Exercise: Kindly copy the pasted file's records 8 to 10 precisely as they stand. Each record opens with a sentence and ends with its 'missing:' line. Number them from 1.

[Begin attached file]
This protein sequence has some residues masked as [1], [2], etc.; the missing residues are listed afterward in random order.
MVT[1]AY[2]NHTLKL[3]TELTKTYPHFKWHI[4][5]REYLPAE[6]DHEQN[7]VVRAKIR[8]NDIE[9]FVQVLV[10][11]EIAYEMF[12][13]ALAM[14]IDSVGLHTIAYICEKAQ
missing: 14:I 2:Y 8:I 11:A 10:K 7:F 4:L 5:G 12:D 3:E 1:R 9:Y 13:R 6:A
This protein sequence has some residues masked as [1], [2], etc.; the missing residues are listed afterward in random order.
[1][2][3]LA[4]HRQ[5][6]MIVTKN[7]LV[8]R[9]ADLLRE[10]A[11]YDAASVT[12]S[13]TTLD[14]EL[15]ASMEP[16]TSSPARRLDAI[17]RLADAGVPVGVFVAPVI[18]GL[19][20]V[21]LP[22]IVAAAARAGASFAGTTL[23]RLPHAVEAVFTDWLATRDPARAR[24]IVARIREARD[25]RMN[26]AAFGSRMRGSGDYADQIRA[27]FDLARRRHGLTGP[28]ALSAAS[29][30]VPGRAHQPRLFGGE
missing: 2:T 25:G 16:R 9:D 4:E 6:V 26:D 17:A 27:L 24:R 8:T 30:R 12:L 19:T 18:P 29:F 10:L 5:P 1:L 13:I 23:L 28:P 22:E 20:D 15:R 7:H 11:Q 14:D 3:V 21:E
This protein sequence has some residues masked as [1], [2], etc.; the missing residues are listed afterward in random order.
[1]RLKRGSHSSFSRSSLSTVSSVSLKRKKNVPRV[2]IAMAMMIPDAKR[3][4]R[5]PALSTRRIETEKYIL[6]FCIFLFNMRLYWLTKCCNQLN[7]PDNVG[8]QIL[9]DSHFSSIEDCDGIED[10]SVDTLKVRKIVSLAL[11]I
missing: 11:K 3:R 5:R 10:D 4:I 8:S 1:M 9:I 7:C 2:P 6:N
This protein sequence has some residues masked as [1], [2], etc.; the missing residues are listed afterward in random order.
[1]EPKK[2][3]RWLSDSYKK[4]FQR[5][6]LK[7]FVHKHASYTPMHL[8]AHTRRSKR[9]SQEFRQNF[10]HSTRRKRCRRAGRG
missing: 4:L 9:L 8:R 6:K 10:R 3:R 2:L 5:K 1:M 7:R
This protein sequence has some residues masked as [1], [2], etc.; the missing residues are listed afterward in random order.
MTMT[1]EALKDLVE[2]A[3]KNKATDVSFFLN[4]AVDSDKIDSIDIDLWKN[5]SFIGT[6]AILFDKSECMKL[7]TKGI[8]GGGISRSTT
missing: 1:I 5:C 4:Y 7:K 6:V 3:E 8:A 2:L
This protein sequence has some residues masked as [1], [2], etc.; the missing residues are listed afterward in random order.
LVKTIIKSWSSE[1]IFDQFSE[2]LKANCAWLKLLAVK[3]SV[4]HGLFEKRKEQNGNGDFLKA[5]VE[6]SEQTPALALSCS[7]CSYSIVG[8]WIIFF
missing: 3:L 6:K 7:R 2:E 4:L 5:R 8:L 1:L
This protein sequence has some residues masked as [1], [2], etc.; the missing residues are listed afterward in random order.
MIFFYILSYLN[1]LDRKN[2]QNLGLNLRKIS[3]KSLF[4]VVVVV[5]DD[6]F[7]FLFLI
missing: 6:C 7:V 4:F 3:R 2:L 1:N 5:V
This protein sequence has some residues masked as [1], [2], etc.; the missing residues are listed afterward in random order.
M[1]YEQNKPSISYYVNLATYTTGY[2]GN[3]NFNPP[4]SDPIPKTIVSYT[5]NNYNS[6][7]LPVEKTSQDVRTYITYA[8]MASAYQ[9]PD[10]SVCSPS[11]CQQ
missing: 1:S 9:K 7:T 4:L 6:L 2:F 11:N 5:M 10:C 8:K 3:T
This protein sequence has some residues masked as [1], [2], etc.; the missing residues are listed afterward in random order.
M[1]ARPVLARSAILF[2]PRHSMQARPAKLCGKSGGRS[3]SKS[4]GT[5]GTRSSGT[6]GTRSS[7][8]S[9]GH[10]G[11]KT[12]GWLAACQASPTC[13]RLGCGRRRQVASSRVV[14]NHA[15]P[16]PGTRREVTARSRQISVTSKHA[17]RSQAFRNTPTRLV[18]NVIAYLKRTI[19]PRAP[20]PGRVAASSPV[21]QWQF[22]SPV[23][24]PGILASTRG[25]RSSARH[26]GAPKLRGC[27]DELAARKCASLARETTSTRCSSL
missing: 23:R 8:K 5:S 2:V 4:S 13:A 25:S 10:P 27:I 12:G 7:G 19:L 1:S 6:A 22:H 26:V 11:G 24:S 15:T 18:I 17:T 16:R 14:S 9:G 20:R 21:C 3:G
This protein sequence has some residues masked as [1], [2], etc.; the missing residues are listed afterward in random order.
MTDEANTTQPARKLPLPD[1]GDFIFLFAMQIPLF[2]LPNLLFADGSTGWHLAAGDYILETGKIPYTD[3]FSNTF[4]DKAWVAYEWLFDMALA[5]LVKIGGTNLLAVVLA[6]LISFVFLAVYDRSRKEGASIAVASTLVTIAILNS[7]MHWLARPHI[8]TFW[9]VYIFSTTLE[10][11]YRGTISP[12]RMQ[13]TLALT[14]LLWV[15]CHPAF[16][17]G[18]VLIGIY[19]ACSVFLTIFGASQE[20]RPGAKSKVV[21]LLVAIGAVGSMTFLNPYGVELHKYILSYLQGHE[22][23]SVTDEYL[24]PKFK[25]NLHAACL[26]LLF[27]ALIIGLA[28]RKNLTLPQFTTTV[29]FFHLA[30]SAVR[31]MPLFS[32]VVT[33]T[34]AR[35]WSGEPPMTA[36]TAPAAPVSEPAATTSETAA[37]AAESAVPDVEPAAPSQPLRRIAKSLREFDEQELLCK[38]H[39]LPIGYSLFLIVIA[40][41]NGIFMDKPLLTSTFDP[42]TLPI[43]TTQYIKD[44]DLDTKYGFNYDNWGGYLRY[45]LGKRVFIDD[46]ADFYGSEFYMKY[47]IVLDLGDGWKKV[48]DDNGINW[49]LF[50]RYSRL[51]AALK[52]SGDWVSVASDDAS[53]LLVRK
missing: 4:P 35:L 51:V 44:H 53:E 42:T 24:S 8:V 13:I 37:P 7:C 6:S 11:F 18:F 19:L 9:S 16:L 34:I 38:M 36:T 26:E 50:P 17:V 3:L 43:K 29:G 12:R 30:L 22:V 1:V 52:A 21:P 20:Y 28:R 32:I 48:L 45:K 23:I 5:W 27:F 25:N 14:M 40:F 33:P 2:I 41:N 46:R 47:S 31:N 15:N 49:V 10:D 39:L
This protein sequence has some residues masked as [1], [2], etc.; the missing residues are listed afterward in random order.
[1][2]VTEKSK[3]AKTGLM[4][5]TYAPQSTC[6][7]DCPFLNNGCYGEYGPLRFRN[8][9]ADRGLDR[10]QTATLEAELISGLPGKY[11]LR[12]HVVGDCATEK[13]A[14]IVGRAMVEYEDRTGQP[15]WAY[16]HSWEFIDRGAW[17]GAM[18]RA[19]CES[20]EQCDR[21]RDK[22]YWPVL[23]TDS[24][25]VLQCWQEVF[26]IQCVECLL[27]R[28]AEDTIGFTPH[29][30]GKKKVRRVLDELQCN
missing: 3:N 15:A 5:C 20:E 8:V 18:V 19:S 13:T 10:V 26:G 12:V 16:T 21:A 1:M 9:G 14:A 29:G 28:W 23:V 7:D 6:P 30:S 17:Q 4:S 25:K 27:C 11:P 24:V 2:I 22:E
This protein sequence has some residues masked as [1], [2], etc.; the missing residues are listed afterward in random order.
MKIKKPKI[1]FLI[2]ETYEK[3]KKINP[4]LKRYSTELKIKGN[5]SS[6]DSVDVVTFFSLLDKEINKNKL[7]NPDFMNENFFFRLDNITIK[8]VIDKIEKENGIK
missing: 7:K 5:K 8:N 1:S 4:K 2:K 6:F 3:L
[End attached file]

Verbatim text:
This protein sequence has some residues masked as [1], [2], etc.; the missing residues are listed afterward in random order.
M[1]YEQNKPSISYYVNLATYTTGY[2]GN[3]NFNPP[4]SDPIPKTIVSYT[5]NNYNS[6][7]LPVEKTSQDVRTYITYA[8]MASAYQ[9]PD[10]SVCSPS[11]CQQ
missing: 1:S 9:K 7:T 4:L 6:L 2:F 11:N 5:M 10:C 8:K 3:T
This protein sequence has some residues masked as [1], [2], etc.; the missing residues are listed afterward in random order.
M[1]ARPVLARSAILF[2]PRHSMQARPAKLCGKSGGRS[3]SKS[4]GT[5]GTRSSGT[6]GTRSS[7][8]S[9]GH[10]G[11]KT[12]GWLAACQASPTC[13]RLGCGRRRQVASSRVV[14]NHA[15]P[16]PGTRREVTARSRQISVTSKHA[17]RSQAFRNTPTRLV[18]NVIAYLKRTI[19]PRAP[20]PGRVAASSPV[21]QWQF[22]SPV[23][24]PGILASTRG[25]RSSARH[26]GAPKLRGC[27]DELAARKCASLARETTSTRCSSL
missing: 23:R 8:K 5:S 2:V 4:S 13:A 25:S 10:P 27:I 12:G 7:G 19:L 1:S 6:A 22:H 26:V 11:G 24:S 15:T 18:I 17:T 16:R 14:S 9:G 20:R 21:C 3:G
This protein sequence has some residues masked as [1], [2], etc.; the missing residues are listed afterward in random order.
MTDEANTTQPARKLPLPD[1]GDFIFLFAMQIPLF[2]LPNLLFADGSTGWHLAAGDYILETGKIPYTD[3]FSNTF[4]DKAWVAYEWLFDMALA[5]LVKIGGTNLLAVVLA[6]LISFVFLAVYDRSRKEGASIAVASTLVTIAILNS[7]MHWLARPHI[8]TFW[9]VYIFSTTLE[10][11]YRGTISP[12]RMQ[13]TLALT[14]LLWV[15]CHPAF[16][17]G[18]VLIGIY[19]ACSVFLTIFGASQE[20]RPGAKSKVV[21]LLVAIGAVGSMTFLNPYGVELHKYILSYLQGHE[22][23]SVTDEYL[24]PKFK[25]NLHAACL[26]LLF[27]ALIIGLA[28]RKNLTLPQFTTTV[29]FFHLA[30]SAVR[31]MPLFS[32]VVT[33]T[34]AR[35]WSGEPPMTA[36]TAPAAPVSEPAATTSETAA[37]AAESAVPDVEPAAPSQPLRRIAKSLREFDEQELLCK[38]H[39]LPIGYSLFLIVIA[40][41]NGIFMDKPLLTSTFDP[42]TLPI[43]TTQYIKD[44]DLDTKYGFNYDNWGGYLRY[45]LGKRVFIDD[46]ADFYGSEFYMKY[47]IVLDLGDGWKKV[48]DDNGINW[49]LF[50]RYSRL[51]AALK[52]SGDWVSVASDDAS[53]LLVRK
missing: 4:P 35:L 51:V 44:H 53:E 42:T 24:S 8:V 13:I 37:P 7:C 6:S 11:F 18:F 19:L 9:S 16:L 34:I 38:M 36:T 26:E 50:P 17:V 3:L 43:K 29:G 12:R 30:L 22:V 1:V 52:A 21:P 20:Y 28:R 32:I 48:L 45:K 23:I 5:W 27:F 25:N 14:M 40:F 33:P 2:I 41:N 46:R 47:S 31:N 15:N 49:V 10:D 39:L